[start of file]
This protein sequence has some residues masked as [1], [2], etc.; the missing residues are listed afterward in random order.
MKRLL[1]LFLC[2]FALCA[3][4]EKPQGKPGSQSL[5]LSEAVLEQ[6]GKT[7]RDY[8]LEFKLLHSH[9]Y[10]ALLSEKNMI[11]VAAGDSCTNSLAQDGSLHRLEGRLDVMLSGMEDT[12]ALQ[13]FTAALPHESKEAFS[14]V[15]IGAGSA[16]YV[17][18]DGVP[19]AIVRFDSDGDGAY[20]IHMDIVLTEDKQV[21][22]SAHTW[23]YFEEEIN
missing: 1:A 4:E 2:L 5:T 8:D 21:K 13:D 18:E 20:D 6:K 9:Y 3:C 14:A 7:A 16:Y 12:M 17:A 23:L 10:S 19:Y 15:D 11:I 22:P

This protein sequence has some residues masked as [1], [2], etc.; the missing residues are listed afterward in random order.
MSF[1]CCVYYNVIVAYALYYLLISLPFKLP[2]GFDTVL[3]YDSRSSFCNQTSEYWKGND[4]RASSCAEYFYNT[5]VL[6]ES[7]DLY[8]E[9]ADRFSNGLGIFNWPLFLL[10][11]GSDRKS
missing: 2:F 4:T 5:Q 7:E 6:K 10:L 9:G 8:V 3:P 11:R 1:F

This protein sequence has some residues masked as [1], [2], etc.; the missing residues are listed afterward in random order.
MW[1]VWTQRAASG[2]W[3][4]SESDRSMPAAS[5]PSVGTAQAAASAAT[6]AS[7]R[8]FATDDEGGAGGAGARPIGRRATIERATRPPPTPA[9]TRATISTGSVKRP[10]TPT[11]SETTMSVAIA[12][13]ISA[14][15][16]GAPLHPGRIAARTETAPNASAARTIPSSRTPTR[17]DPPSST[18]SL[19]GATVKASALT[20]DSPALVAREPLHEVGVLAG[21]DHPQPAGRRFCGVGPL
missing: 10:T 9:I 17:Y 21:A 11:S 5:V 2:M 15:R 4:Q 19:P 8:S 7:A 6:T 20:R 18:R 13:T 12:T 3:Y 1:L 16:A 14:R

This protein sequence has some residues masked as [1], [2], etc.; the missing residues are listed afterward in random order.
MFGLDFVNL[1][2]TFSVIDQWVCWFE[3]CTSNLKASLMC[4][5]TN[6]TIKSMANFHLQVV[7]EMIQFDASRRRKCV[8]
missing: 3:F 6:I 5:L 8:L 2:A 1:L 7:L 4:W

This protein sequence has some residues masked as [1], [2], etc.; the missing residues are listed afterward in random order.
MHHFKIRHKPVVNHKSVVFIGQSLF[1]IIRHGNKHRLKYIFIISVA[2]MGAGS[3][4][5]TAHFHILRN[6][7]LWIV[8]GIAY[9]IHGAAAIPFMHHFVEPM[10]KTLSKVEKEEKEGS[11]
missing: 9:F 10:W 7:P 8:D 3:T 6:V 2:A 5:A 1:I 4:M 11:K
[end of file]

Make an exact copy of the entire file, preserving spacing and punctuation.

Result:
This protein sequence has some residues masked as [1], [2], etc.; the missing residues are listed afterward in random order.
MKRLL[1]LFLC[2]FALCA[3][4]EKPQGKPGSQSL[5]LSEAVLEQ[6]GKT[7]RDY[8]LEFKLLHSH[9]Y[10]ALLSEKNMI[11]VAAGDSCTNSLAQDGSLHRLEGRLDVMLSGMEDT[12]ALQ[13]FTAALPHESKEAFS[14]V[15]IGAGSA[16]YV[17][18]DGVP[19]AIVRFDSDGDGAY[20]IHMDIVLTEDKQV[21][22]SAHTW[23]YFEEEIN
missing: 1:A 4:E 2:L 5:T 8:D 21:K 13:D 18:E 20:D 6:K 9:Y 3:C 14:A 7:A 16:Y 12:M 17:A 23:L 10:S 19:Y 15:D 11:I 22:P

This protein sequence has some residues masked as [1], [2], etc.; the missing residues are listed afterward in random order.
MSF[1]CCVYYNVIVAYALYYLLISLPFKLP[2]GFDTVL[3]YDSRSSFCNQTSEYWKGND[4]RASSCAEYFYNT[5]VL[6]ES[7]DLY[8]E[9]ADRFSNGLGIFNWPLFLL[10][11]GSDRKS
missing: 2:F 4:T 5:Q 7:E 6:K 10:L 9:G 8:V 3:P 11:R 1:F

This protein sequence has some residues masked as [1], [2], etc.; the missing residues are listed afterward in random order.
MW[1]VWTQRAASG[2]W[3][4]SESDRSMPAAS[5]PSVGTAQAAASAAT[6]AS[7]R[8]FATDDEGGAGGAGARPIGRRATIERATRPPPTPA[9]TRATISTGSVKRP[10]TPT[11]SETTMSVAIA[12][13]ISA[14][15][16]GAPLHPGRIAARTETAPNASAARTIPSSRTPTR[17]DPPSST[18]SL[19]GATVKASALT[20]DSPALVAREPLHEVGVLAG[21]DHPQPAGRRFCGVGPL
missing: 10:T 9:I 17:Y 21:A 11:S 5:V 2:M 15:R 4:Q 19:P 8:S 7:A 6:T 20:R 18:R 13:T 12:T 3:Y 1:L 16:A 14:R

This protein sequence has some residues masked as [1], [2], etc.; the missing residues are listed afterward in random order.
MFGLDFVNL[1][2]TFSVIDQWVCWFE[3]CTSNLKASLMC[4][5]TN[6]TIKSMANFHLQVV[7]EMIQFDASRRRKCV[8]
missing: 3:F 6:I 5:L 8:L 2:A 1:L 7:L 4:W

This protein sequence has some residues masked as [1], [2], etc.; the missing residues are listed afterward in random order.
MHHFKIRHKPVVNHKSVVFIGQSLF[1]IIRHGNKHRLKYIFIISVA[2]MGAGS[3][4][5]TAHFHILRN[6][7]LWIV[8]GIAY[9]IHGAAAIPFMHHFVEPM[10]KTLSKVEKEEKEGS[11]
missing: 9:F 10:W 7:P 8:D 3:T 6:V 2:A 5:A 1:I 4:M 11:K